Loci Method: The Secret of Memorization

Study Arata! Have you ever heard about the Palace of Memory? It is also known as the Loci Method and there are records which date it as far as back to the fifth century BC. It was a method used to aid memorization and to retrieve different types of information. Astonished? Today I will teach you how to use this technique.

Well, I’ll start by explaining a bit about how it works, and then I’ll give you a practical example, okay?

The theory behind the method

The idea behind this technique is to use an environment that we know very well, such as our house or a very detailed imaginary place, called the Palace of Memory, which will be used to associate information being studied to specific areas of this environment, including a vast amount of visual details. 

This way we seize our brain’s ability to remember images, because that’s how our brain works. Many people have trouble remembering numbers or abstract information, and the Loci Method helps us overcome this hurdle.

Let’s imagine a story with a beginning, a middle and an end, okay?

A practical example

Suppose you need to remember to buy cheese, bread, vinegar, toilet paper and soap. One way to do this is imagining the road you take to go to work, which is a path you are used to seeing every day.

In this example, you have a car made of cheese, okay? So you’re driving this cheese car to work, and park it in a garage made of bread – a huge loaf of bread. On the way, there is a bridge over a river that smells like vinegar: it is vinegar! The scent is so strong that you cover your nose with some toilet paper as you cross the bridge. When you finally get to work, you open the door to your office and step on a bar of soap someone dropped: you slip and fall in front of all your co-workers.

And there it is: this absurd story will make it easier for you to remember that you must buy cheese, bread, vinegar, toilet paper, and soap.

What we did here was transforming a list of things without significantmeaning and coding it within a rather absurd story, rich in visual details. The whole story takes place on a familiar path, which is the one you take to work every day.

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A second practical example

As this technique may be new to you and many others, I’ll give you another example, okay?

Imagine that I show this information: CAGHENESCA.

It is very likely that you will forget this combination by the end of the video. However, it will be easier to remember if you break down the information: the letter C represents carbon, AG represents silver, HE stands for helium, NE stands for neon, S stands for sulfur, and CA stands for calcium.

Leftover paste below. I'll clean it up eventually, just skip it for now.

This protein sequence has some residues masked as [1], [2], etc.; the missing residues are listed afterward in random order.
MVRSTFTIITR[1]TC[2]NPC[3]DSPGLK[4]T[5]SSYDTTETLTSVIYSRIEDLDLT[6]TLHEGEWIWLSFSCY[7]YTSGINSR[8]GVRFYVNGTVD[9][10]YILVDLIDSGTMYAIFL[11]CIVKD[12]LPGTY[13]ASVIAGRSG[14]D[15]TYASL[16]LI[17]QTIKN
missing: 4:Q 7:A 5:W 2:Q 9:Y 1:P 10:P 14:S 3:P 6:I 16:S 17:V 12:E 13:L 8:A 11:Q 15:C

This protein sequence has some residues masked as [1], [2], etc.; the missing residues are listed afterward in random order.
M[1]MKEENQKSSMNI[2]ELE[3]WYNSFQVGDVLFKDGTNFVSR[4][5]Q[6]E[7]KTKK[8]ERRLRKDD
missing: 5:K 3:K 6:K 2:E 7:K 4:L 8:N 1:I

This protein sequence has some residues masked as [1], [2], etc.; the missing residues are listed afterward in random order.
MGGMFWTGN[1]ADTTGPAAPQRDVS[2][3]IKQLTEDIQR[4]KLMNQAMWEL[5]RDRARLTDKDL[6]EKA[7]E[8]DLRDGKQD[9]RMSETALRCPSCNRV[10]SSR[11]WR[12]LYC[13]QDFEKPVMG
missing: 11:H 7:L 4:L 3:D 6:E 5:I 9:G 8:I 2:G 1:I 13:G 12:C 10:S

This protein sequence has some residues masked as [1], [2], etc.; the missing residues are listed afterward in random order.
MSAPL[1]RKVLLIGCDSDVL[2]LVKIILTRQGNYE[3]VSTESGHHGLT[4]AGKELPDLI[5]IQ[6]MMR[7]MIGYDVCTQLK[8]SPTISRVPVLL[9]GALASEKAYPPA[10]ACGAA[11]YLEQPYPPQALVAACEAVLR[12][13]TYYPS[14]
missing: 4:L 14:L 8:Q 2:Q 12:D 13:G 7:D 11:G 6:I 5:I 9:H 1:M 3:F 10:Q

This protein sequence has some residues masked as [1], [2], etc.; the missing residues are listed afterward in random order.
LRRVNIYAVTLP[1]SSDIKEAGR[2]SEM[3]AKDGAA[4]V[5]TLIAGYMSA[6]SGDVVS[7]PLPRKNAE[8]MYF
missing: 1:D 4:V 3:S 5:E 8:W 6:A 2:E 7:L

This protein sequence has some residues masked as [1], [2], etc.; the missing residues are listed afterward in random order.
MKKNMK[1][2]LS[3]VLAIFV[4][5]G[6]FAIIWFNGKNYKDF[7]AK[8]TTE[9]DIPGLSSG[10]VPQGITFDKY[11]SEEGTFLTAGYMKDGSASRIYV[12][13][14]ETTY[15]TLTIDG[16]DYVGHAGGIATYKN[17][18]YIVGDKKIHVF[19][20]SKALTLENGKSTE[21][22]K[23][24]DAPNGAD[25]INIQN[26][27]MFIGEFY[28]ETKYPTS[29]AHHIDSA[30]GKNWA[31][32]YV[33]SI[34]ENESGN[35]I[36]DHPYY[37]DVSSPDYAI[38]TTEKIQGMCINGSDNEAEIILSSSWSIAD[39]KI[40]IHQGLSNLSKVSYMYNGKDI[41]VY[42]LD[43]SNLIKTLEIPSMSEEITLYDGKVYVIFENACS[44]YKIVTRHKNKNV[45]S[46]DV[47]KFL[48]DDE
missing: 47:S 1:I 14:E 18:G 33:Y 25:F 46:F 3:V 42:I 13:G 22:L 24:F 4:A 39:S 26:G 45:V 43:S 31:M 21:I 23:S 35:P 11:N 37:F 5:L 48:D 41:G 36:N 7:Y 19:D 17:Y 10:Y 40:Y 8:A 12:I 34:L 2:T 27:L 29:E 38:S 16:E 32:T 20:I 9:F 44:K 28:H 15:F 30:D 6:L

But you could also think of a pencil, a silver coin, a floating helium balloon, neon lights, a strong smell of sulfur, and a box of milk enriched with calcium.

Or you can use the Loci Method by making up a story: I was at home and opened a drawer to pick up a pencil. I went out and sold that pencil for a silver coin. I walked to an amusement park and used the silver coin to buy a helium balloon. I had fun for a while and decided to walk back home at night. I saw stores with bright neon signs – it was breathtaking, but so was the smell of sulfur coming out of the sewer – it was unbearable! I decided to rush back home. When I got there, I brushed my teeth with toothpaste enriched with calcium, which is good for my teeth, and went to sleep.

This is a study technique that can be really impressive because it is very powerful. I’ll tell you a secret: this is the method used by memory champions. They code every piece of abstract information with images. That’s how they are able to memorize impressive numeric sequences and appear on TV shows or take part in international memory championships.

Now that you know this, I’d like to ask you a question: How useful would it be for you to remember random combinations of numbers or letters? What is the use of memorizing CAGHENESCA or long numbers? Probably just winning a prize in a memory competition.

It may seem a bit difficult for you to find the right moments to associate certain data, or memorizing small stories like the ones I just told you. However, you may find a good way to apply this if you are studying information such as constitutional principles, grammatical rules and exceptions, dates, formulas, or specific numbers.

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Be careful not to be the type of person who holds a hammer and starts thinking everything they encounter is a nail. Do not try to apply this technique to remember everything. In most cases, it will be far more efficient to use other study methods.

In my research, I have found this technique to be very useful while memorizing extremely abstract information or things which you rarely need to remember. Although this is an ancient technique, it is incredibly important – and powerful!

If you need a little more information as to which techniques to use in different situations, I invite you to learn more about our course on learning. Just visit this link.